Have you ever have an absolutely terrible BJJ class?
One of those days where your regular training partners – the guys and girls you’re normally neck and neck with – basically had their way with you? Maybe even junior belts passed your guard, took your back, swept you repeatedly, dominated you positionally, and tapped you out again and again?
This can be difficult to deal with; some people limp out of a session like this and actually quit BJJ forever.
Well take heart; the good news is that days like this on the mat happen to everybody!
There’s not a black belt out there who didn’t get caught in something stupid by a blue or purple belt and felt – momentarily – like burning his gi.
Every world champion has a nemesis in the gym who knows his game inside out, can exploit it, and gives him more trouble in class than what he faces in actual competition.
There’s an old gypsy quote that goes, “Sometimes you get the bear. And sometimes the bear gets you.”
I like that quote because it speaks to the random nature of performance. Some days you’re on fire and nothing can stop you. And other days you’re dragging yourself through class and everyone pretty much does whatever they want to you.
Nobody performs at their best every single day. If you train then sometimes you are going to underperform. It’s really that simple and it’s also just part of the game.
Now it’s true that maybe there were specific reasons why you underperformed on a given day…
Maybe it’s sleep deprivation that’s caused you to not fire on all cylinders that day. Sleep is critical for performance; as Marcio Feitosa told me, “The first part of training is the sleeping“)…
Maybe you’re just in a slump and need to mix up your training regimen to get things moving again (click here for some ideas about slump-busting)…
Maybe your mind just went blank for some reason and you just couldn’t find the right technique to do in time…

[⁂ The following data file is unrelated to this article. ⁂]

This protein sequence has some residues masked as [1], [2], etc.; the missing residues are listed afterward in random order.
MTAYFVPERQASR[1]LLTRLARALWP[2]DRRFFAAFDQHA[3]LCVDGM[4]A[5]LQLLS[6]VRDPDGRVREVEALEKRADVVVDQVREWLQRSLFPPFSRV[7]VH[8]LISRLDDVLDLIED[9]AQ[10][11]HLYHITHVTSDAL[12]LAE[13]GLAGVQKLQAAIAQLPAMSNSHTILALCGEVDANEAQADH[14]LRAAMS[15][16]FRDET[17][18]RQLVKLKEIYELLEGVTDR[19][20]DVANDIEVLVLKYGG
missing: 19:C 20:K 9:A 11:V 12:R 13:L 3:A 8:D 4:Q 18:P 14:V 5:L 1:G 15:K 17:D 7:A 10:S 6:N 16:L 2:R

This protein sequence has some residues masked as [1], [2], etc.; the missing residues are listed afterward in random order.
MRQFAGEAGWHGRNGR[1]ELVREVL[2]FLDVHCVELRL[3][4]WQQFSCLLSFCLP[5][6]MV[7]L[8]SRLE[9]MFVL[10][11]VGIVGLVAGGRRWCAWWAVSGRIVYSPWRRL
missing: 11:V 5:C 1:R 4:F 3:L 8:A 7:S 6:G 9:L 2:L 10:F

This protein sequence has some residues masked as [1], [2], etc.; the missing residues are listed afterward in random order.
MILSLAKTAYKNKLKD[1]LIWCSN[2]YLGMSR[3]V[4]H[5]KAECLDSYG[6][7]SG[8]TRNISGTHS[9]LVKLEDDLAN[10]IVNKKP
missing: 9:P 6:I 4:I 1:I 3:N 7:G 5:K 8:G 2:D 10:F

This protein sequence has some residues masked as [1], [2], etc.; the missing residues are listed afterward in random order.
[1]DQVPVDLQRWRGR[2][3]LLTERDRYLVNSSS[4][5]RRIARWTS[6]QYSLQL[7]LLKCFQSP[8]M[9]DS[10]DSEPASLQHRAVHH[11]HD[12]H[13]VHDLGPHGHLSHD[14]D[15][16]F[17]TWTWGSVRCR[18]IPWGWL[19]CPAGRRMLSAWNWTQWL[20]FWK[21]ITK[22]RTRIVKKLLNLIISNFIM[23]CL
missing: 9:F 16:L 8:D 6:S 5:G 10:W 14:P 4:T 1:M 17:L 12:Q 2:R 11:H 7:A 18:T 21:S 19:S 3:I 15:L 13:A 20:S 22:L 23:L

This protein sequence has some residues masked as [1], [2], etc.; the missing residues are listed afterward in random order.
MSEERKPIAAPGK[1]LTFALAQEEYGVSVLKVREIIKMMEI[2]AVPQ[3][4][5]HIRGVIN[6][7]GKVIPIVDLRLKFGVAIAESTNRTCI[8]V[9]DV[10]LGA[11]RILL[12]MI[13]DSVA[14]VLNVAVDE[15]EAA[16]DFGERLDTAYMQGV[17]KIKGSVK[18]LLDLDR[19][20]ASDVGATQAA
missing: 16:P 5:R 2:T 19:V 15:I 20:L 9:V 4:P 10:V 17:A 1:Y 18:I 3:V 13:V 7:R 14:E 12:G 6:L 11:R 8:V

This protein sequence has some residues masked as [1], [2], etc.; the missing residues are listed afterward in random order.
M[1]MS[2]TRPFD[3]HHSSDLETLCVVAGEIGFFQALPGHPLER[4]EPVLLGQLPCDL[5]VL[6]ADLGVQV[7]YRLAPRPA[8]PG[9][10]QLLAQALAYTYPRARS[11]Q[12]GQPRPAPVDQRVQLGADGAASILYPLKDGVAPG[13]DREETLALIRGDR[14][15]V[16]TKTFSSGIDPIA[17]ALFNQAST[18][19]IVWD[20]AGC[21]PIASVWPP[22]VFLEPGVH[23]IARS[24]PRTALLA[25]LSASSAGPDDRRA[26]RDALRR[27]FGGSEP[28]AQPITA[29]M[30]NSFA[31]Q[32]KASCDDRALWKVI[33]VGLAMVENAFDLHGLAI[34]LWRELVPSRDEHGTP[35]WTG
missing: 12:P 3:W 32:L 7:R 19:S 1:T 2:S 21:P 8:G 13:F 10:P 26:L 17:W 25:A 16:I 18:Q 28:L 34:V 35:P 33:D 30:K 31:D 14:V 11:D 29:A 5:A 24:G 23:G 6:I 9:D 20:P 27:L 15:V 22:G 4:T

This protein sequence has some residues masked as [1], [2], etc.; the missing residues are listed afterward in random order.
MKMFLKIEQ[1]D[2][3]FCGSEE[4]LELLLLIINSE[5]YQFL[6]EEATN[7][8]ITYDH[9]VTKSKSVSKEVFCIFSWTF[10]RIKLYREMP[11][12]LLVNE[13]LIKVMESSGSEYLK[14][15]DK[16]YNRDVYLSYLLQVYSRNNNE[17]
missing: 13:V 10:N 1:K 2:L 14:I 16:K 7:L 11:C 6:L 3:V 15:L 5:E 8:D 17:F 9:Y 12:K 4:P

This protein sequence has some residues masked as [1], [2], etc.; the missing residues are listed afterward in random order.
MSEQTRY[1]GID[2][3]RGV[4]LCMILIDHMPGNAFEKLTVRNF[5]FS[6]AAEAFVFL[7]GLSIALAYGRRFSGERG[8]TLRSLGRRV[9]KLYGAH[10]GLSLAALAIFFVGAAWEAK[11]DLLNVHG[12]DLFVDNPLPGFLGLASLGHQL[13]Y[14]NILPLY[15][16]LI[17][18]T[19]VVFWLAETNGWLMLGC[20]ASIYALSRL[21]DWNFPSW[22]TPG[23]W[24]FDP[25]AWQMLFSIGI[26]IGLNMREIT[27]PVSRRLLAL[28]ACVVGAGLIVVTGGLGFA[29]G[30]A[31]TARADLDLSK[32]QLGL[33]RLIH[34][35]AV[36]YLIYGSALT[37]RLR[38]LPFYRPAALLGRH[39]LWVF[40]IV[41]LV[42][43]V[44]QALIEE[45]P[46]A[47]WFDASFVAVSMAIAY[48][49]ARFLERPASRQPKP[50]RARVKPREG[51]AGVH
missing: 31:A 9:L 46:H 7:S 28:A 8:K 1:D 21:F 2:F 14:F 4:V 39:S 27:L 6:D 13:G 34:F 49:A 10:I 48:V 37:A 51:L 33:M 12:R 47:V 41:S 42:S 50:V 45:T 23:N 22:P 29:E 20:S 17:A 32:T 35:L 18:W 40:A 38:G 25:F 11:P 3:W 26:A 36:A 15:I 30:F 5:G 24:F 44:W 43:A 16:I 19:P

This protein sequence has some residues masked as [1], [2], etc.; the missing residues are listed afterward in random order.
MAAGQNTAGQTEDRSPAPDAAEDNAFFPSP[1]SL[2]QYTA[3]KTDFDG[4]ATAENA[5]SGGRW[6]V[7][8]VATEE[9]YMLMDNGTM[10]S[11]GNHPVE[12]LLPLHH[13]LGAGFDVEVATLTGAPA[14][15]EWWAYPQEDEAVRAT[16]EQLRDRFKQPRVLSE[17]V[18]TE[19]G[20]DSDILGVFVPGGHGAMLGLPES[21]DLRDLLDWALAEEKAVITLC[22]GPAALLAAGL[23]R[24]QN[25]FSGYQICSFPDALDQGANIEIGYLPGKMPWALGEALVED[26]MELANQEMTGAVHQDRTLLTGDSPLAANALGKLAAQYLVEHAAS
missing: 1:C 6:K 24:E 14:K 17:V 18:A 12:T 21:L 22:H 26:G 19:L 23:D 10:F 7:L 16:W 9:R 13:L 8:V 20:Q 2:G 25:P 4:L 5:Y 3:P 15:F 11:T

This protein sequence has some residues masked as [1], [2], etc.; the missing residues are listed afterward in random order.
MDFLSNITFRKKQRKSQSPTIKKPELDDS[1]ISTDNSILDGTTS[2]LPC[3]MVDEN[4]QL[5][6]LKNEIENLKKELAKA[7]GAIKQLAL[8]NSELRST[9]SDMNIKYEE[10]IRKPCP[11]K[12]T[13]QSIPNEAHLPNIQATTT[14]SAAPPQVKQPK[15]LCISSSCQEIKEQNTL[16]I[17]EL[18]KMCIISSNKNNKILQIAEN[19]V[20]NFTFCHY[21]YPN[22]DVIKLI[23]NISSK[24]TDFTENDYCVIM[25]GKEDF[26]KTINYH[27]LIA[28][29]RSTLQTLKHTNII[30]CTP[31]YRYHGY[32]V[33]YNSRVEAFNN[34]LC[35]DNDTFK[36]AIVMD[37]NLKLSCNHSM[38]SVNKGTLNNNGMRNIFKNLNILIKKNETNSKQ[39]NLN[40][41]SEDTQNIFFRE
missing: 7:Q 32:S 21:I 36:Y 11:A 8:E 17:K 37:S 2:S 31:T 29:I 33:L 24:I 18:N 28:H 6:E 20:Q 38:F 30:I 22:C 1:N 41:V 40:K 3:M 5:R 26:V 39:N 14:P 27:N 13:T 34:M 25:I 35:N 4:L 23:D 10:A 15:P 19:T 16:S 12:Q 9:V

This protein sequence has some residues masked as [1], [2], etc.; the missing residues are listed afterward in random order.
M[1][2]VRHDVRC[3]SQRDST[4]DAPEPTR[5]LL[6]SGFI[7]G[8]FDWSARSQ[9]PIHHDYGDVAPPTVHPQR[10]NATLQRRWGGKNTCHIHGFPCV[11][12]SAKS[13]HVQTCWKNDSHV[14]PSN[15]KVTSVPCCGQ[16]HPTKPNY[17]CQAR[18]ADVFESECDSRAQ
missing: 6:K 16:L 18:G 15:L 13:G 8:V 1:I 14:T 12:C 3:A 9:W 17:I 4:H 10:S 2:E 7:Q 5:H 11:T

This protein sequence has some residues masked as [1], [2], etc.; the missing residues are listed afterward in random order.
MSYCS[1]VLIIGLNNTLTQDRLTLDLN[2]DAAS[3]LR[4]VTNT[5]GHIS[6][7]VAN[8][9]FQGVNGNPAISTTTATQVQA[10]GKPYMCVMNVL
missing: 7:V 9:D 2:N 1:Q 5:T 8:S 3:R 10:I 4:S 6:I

Maybe you just haven’t been training enough to keep your skills sharp! There’s a big difference between training once a week, two times a week, and three times a week, and if life has kept you out of the gym then you can expect your reaction times to slow down (click here to read ‘How to Train When You Have No Time‘)…
Or maybe it’s the exact opposite; maybe you’ve been training so hard that you’re totally overtrained and need to take a bit of a break…
Of course the other alternative is that maybe the other guy was just having one of those brilliant, super-sharp days on the mat and your ‘underperformance’ had everything to do with him nothing to do with you.
It’s useful to know what happened and why you had such a crappy class, which is why I included some relevant links in the text above.
However, regardless of the actual cause, a single bad class (or even a month of bad classes) is no reason to panic!
Everyone who has ever trained – Marcelo Garcia, Rickson Gracie, and Georges St Pierre included – has had bad days in the gym.
Know that this is normal. The important thing is not to lose hope and not to overreact.
The fact that I’m a black belt just means that I’ve dragged myself back from more disasters on the mat than most people have! Ultimately the ‘secret’ to getting your black belt is simply not to quit.
So after a terrible outing I give you permission to feel bad for yourself for 10 minutes. Then suck it up, get over yourself, and go back to class.
Take the good days with the bad and keep going – you’ll get there.